Our 47 Branches
Explanation of NLTA Branch Structure
Branches or locals were a fairly late development for the Newfoundland and Labrador Teachers’ Association. In the early years and right up to the mid-thirties, the teachers who paid a membership fee were relatively discrete units who could and did attend the infrequent Convention. Between such Conventions, a small Executive kept the NLTA fires burning.
The 1936 Convention sponsored branch activity. A resolution was adopted to “authorize branches to be formed in the various districts and that branches so formed may send a representative to the Executive Council.” Branches were formed at Avondale, Burin, Trinity, Grand Falls, Carbonear, Bonavista, and Harbour Grace. These branches had a relatively low profile for some years. The first mention of them in the publication, the NLTA Journal, appeared in the January 1939 edition. It listed six new and nine older branches.
The number of branches fluctuated — they organized, became inactive, and reorganized. In 1939, there had been 15; in 1943 there were 11 in operation for the year; in 1944 of the 27 branches, 12 were active; in 1949 there were 17. By the 1960s the number had risen to well over 40 and in the early nineties, there were 57. Today, due to the amalgamation of branches since 1995, the total number of branches stands at 47.
The NLTA branch forms the framework that holds the Association together and provides a direct link between the provincial Association and teachers in the field. Its role is an essential and ever-growing one within the affairs of the Association. Branches give members the opportunity to have input into the operation of the Association in formal ways, such as through the election of delegates and the development of policy for the Biennial General Meeting, and through informal contacts and exchange of ideas. Branches also promote social activities, hold professional days and ensure the distribution of important information on negotiations, benefits and economic services, and other issues.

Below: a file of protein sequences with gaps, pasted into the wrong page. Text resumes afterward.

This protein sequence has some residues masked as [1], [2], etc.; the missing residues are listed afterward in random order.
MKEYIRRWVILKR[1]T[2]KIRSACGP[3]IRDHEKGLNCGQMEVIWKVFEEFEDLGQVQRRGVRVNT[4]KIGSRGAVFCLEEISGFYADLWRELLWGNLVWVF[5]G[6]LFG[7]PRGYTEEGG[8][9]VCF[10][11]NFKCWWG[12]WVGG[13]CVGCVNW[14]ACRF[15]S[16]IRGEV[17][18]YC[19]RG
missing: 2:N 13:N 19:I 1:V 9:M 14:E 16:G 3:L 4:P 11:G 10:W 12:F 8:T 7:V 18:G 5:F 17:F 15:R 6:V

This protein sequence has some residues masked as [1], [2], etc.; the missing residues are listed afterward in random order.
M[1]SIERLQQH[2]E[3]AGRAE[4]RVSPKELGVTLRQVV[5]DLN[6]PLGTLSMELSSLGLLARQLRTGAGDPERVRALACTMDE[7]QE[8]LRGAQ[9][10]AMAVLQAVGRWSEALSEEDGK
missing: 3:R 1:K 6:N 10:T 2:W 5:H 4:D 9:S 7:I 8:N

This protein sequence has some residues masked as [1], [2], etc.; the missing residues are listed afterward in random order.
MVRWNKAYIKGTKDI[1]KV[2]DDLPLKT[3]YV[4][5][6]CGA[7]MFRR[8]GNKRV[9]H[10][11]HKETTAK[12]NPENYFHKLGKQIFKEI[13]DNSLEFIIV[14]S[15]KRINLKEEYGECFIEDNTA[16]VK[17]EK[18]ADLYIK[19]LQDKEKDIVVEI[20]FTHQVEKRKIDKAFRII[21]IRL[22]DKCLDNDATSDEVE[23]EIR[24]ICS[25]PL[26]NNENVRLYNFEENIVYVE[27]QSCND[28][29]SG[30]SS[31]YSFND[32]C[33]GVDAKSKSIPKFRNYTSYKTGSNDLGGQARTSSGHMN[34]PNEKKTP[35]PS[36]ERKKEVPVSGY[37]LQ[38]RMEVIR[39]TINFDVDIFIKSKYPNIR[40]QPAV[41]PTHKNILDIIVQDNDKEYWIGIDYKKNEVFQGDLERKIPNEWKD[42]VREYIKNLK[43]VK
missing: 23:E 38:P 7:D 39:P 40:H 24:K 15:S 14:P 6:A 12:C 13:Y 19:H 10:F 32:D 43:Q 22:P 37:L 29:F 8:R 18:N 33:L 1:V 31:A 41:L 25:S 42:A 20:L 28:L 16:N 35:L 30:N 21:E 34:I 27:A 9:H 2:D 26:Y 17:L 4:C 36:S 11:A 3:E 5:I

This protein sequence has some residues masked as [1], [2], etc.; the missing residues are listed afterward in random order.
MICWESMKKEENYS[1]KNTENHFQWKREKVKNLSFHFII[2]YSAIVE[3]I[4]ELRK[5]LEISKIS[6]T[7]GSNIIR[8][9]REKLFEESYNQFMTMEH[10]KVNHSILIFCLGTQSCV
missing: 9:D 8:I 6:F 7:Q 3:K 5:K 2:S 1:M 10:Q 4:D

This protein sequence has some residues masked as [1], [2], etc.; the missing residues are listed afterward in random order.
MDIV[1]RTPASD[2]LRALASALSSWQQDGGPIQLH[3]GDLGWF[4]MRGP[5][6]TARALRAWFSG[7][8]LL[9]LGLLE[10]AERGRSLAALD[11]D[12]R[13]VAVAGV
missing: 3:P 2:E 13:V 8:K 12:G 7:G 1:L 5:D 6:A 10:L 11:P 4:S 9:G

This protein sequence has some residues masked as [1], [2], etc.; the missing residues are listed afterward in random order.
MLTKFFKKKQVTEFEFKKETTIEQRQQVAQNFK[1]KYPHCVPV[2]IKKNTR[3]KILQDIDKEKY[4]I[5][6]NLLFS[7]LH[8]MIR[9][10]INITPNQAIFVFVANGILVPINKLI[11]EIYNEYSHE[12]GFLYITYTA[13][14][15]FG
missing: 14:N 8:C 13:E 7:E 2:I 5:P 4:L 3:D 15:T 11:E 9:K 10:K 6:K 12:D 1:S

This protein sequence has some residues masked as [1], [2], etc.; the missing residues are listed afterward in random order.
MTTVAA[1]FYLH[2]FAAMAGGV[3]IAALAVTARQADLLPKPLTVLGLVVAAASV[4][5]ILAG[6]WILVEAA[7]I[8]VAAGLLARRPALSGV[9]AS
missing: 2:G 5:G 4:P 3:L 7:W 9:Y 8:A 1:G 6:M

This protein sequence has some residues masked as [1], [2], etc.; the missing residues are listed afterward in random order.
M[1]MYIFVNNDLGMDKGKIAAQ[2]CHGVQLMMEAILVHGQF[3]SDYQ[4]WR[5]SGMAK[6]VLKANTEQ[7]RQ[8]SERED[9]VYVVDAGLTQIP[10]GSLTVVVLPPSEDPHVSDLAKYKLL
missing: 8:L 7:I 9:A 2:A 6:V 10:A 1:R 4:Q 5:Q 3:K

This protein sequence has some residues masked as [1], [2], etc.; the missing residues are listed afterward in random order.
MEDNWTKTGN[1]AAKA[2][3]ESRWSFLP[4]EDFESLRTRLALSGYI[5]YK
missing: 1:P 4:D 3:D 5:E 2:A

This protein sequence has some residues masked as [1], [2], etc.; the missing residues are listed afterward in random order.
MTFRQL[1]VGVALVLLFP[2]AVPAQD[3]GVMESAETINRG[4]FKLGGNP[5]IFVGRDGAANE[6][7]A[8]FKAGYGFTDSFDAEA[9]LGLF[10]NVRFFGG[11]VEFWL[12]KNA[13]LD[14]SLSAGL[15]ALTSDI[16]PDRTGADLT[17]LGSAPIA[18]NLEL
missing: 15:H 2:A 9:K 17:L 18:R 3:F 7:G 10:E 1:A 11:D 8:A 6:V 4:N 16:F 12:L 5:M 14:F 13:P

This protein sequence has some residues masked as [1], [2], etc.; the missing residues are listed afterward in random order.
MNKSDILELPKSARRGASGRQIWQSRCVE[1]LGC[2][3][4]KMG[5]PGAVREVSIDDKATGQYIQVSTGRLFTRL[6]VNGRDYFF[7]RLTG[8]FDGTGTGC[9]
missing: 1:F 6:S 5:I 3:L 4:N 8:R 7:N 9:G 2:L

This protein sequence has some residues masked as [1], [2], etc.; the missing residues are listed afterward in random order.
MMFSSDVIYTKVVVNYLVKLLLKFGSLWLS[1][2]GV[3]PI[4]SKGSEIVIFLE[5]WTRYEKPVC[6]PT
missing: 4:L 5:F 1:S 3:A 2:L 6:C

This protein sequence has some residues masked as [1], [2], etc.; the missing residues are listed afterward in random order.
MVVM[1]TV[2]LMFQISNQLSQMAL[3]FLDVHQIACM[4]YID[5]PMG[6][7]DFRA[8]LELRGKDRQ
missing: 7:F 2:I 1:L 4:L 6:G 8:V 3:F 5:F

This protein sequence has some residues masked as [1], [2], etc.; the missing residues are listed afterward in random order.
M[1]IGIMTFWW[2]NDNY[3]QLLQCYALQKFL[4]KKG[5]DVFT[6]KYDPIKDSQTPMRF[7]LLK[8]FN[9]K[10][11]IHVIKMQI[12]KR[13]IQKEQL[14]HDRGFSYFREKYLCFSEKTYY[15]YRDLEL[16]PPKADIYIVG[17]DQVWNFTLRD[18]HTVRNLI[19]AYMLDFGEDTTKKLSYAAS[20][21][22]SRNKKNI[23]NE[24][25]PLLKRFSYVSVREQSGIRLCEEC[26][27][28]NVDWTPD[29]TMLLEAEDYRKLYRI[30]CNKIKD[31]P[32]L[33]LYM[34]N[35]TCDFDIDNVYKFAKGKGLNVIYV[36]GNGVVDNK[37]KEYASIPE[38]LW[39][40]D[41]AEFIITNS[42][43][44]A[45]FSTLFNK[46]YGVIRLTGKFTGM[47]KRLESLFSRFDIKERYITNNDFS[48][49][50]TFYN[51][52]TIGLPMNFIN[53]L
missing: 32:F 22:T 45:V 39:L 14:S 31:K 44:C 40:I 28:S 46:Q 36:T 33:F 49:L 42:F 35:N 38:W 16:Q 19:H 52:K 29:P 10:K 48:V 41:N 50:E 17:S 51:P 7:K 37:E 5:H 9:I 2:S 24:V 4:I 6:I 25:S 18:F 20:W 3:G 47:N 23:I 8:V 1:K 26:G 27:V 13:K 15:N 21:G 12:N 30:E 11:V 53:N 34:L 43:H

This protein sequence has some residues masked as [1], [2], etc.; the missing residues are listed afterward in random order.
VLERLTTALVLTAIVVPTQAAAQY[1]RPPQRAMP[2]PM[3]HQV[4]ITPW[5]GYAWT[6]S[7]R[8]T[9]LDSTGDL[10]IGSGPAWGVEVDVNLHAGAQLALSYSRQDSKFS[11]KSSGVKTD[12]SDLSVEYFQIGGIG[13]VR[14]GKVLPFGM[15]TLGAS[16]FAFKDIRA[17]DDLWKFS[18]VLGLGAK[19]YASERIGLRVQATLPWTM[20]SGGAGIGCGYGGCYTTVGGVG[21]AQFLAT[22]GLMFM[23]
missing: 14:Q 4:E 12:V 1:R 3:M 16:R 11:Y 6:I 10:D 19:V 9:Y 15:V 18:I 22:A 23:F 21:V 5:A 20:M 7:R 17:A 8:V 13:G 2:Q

Each branch elects its own Executive annually or biennially. This local Executive provides the leadership for the branch program and serves as a direct liaison and communications link with NLTA headquarters. The branch president plays a key role in this operation.
Many of the larger branches operate on the school representative or councillor system, while the majority hold regular total membership meetings on a regular basis throughout the year. Highlights of current problems and issues facing the Association and the teaching profession are dealt with as these meetings. The branch structure comes into focus at the time when collective bargaining requires a vote from teachers. Branch presidents can be counted on to convene meetings, disseminate information and conduct such votes in a most effective and efficient fashion. Discussions at the branch level generate the resolutions dealt with biennially at Convention. The Association depends on the branches for nominees to the offices of President and Vice-President and for the 10 other positions on the Provincial Executive. Directly or indirectly, all Association policy originates in our branches. Branches are the very heart of NLTA.